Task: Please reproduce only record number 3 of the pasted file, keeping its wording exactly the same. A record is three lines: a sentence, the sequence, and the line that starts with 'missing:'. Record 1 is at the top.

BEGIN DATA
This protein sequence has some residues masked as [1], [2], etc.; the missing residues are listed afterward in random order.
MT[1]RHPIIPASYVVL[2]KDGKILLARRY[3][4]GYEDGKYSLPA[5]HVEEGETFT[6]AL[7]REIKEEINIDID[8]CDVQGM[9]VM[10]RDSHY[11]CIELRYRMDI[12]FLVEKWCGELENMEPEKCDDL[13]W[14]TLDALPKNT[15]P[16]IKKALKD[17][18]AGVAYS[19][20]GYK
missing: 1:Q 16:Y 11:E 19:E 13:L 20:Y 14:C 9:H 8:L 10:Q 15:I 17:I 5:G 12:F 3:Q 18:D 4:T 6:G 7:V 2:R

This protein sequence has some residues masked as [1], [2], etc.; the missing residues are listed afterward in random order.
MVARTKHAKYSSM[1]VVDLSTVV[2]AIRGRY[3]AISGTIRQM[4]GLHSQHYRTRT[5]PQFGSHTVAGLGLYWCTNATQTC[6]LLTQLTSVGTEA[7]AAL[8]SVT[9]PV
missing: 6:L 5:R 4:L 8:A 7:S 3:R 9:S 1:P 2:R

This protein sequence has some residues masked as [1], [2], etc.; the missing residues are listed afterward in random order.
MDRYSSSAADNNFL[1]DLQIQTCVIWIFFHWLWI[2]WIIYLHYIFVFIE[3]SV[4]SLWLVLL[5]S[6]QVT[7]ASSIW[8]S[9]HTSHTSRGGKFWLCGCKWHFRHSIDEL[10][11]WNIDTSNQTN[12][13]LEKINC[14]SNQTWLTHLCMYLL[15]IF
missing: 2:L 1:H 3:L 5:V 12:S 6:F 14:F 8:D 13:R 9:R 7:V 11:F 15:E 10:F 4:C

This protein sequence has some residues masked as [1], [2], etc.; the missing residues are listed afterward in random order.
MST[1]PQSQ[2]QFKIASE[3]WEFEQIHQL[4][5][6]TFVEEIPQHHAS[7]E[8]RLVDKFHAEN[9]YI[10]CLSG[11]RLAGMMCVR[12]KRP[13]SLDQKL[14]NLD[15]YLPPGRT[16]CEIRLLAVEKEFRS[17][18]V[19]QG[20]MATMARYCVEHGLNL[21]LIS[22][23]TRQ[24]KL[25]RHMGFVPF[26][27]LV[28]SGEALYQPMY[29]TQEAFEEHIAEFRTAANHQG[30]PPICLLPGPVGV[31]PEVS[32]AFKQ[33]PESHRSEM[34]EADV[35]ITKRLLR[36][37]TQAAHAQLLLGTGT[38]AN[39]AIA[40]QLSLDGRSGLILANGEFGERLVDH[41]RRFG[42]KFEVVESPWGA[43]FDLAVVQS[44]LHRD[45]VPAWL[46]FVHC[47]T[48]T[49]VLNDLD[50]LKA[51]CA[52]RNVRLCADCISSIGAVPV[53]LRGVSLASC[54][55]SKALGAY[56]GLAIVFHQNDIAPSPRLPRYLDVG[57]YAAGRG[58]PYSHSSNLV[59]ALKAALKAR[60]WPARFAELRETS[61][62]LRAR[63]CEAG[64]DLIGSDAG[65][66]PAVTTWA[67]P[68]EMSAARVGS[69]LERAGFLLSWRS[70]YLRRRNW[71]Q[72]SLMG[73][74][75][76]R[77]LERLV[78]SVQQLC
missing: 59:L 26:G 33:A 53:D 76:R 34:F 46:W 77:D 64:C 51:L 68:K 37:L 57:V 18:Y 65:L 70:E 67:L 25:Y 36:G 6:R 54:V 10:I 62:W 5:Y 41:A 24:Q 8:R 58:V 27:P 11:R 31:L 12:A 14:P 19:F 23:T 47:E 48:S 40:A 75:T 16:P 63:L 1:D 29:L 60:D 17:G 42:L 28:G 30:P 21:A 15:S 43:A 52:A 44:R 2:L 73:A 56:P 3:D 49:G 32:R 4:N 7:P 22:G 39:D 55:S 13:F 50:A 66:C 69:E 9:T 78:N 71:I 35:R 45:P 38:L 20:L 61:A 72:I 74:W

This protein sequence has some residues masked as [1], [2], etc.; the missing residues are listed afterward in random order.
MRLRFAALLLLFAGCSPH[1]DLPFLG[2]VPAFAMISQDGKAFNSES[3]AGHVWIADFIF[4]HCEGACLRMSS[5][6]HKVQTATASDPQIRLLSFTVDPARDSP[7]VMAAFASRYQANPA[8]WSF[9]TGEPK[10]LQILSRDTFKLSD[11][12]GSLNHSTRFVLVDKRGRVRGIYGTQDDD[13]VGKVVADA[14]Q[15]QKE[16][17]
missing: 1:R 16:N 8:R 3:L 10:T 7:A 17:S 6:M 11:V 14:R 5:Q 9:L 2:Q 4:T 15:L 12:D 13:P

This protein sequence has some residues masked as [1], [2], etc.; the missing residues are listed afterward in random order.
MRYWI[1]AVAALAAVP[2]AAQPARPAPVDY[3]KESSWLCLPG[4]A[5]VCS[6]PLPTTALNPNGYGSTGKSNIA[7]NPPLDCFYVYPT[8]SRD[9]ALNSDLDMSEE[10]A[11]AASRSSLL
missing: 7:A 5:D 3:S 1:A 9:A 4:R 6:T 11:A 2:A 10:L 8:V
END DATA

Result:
This protein sequence has some residues masked as [1], [2], etc.; the missing residues are listed afterward in random order.
MDRYSSSAADNNFL[1]DLQIQTCVIWIFFHWLWI[2]WIIYLHYIFVFIE[3]SV[4]SLWLVLL[5]S[6]QVT[7]ASSIW[8]S[9]HTSHTSRGGKFWLCGCKWHFRHSIDEL[10][11]WNIDTSNQTN[12][13]LEKINC[14]SNQTWLTHLCMYLL[15]IF
missing: 2:L 1:H 3:L 5:V 12:S 6:F 14:F 8:D 13:R 9:R 7:V 11:F 15:E 10:F 4:C